A recent visit to the Great Court at the British Museum reminded me of the effect space and light in an architectural context can have on all the senses. The day we were there the sun was shining through the beautifully arched glass roof, throwing into sharp focus the sheer scale of the place and despite the crowds sharing the experience, the sense of peace this brings.
In a world where communication, content consumption and even the enjoyment of art is being shrunk down to the size of a pocketable device, it’s refreshing to allow ourselves to step back and appreciate life on a larger stage.
The visit reminded me about how important the full three dimensions of experience are, something that as a digital service designer is also becoming increasingly relevant to my work.
As the digital extends beyond the screen into the physical and spatial, we can no longer think within a 2d canvas when designing services that matter in people’s lives.
In fact the physical space in which a digital service is experienced is fast becoming as important if not more so than the technology people use to access it. Which means the canvas on which we imagine and develop services for our clients is also moving into the physical space, in some cases on a grand scale.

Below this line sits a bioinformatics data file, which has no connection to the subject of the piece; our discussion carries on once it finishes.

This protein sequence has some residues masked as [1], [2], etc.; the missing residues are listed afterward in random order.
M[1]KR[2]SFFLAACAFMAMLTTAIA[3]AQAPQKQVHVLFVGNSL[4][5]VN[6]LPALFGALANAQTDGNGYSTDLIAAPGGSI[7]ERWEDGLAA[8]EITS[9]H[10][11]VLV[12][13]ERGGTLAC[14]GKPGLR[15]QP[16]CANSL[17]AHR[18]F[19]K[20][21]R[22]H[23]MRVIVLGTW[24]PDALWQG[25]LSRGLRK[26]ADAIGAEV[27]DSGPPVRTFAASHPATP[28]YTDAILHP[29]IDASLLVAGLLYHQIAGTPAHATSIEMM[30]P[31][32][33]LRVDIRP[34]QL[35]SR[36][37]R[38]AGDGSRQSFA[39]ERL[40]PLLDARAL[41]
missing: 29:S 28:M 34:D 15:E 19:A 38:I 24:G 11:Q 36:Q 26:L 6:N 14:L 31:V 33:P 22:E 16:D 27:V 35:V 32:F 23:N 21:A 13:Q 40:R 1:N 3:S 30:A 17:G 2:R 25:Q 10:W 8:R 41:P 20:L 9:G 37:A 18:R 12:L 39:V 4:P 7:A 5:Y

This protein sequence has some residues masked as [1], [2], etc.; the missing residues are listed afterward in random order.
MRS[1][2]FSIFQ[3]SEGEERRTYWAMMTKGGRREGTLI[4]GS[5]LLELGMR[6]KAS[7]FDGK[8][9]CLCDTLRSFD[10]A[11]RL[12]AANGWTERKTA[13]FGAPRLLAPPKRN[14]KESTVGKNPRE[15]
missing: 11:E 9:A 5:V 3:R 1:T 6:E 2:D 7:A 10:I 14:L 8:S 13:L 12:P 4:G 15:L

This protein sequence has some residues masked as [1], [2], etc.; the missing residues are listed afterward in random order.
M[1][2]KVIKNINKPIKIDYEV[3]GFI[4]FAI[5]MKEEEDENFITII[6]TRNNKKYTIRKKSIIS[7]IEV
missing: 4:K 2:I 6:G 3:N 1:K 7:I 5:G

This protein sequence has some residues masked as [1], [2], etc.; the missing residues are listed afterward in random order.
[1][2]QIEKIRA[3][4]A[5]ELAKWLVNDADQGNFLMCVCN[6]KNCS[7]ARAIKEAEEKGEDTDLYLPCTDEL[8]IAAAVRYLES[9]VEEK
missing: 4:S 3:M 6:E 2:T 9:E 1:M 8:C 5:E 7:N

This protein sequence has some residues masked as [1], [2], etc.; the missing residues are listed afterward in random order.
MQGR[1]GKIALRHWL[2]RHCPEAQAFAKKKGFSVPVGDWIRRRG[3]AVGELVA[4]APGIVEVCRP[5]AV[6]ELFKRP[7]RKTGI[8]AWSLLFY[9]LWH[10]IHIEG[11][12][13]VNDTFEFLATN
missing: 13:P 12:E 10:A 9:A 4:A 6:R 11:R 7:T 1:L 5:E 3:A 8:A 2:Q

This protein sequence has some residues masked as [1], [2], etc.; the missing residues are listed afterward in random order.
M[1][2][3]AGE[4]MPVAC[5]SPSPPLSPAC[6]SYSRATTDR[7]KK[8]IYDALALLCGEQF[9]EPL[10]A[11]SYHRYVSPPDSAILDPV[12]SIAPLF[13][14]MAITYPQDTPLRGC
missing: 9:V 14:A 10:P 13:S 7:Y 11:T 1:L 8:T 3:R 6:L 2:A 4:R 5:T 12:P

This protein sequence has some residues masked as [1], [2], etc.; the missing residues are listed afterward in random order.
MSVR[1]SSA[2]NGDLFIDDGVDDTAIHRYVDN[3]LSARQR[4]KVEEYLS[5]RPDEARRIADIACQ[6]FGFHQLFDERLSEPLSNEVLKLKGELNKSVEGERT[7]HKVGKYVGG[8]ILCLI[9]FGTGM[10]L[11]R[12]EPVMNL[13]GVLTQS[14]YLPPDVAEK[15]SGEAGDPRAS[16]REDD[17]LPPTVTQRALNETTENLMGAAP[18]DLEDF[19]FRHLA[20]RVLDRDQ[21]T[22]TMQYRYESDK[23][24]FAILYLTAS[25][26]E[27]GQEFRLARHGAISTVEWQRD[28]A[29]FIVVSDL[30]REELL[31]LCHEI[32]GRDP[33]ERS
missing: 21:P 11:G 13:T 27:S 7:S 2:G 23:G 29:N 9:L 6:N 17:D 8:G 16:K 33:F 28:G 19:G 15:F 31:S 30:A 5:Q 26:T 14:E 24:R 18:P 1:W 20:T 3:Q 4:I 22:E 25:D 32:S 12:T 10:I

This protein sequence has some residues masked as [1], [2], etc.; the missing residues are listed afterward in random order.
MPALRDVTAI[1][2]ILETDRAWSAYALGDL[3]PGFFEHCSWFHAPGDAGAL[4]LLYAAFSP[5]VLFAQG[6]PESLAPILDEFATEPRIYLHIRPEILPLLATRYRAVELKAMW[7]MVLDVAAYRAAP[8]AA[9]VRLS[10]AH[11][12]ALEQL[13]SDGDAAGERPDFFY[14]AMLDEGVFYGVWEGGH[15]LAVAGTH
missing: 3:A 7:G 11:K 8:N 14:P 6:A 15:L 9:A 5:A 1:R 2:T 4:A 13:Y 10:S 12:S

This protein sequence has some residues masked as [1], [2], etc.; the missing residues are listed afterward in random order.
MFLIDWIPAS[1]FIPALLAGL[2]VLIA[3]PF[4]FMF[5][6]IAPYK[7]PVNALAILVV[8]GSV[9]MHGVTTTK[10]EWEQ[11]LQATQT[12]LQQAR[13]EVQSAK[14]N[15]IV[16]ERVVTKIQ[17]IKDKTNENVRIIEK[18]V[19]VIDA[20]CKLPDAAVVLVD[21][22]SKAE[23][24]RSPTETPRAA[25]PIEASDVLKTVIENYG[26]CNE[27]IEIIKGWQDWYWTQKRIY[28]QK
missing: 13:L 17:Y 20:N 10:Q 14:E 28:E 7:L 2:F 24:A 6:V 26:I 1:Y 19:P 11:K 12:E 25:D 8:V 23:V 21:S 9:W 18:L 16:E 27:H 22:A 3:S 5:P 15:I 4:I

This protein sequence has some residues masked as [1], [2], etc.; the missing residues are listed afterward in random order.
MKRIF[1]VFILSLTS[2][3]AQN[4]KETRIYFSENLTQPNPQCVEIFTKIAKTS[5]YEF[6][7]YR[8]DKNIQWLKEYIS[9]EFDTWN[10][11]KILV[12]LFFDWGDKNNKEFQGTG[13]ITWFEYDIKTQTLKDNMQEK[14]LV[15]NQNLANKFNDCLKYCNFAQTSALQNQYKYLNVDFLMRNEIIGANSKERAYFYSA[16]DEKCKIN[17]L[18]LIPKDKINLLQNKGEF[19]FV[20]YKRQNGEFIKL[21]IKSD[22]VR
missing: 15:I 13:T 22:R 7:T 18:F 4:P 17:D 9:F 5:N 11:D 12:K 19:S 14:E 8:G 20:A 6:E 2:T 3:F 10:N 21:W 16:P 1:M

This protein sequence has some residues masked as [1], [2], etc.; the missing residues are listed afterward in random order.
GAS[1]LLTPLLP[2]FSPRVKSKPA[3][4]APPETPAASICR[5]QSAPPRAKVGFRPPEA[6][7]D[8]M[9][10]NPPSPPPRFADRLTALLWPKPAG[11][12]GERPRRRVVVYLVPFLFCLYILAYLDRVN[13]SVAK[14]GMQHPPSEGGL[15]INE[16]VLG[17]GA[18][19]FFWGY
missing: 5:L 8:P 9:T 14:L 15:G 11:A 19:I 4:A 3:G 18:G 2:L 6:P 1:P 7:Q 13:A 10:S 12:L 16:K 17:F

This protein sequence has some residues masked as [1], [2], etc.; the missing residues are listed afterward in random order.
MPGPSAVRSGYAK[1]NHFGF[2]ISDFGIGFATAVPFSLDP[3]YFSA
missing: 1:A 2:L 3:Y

The Burberry store experience I spoke about a couple of weeks ago is a good example when a company has taken this on board to great effect.
Let us remember then that in the words of art director Lee Coventry, writing about her recent trip to Paris Photo:
“Standing in front of a large scale print of Hannah Collins’ anemones or a wall full of Hugh Holland’s skater kids from the 1970s reminded me that the power of a ‘real world’ experience can have so much more emotional impact than a ‘virtual’ small screen experience.
I’ve seen Nadav Kander’s portrait of David Lynch hundreds of times online but seeing it as a large scale print really was impressive. Seeing an image printed larger than life and in so much detail allows you to notice things that you somehow overlook when viewing on a small scale. It encourages you to look a bit longer and spend a bit more time engaging with the subject.”
Photo courtesy of thenakedsnail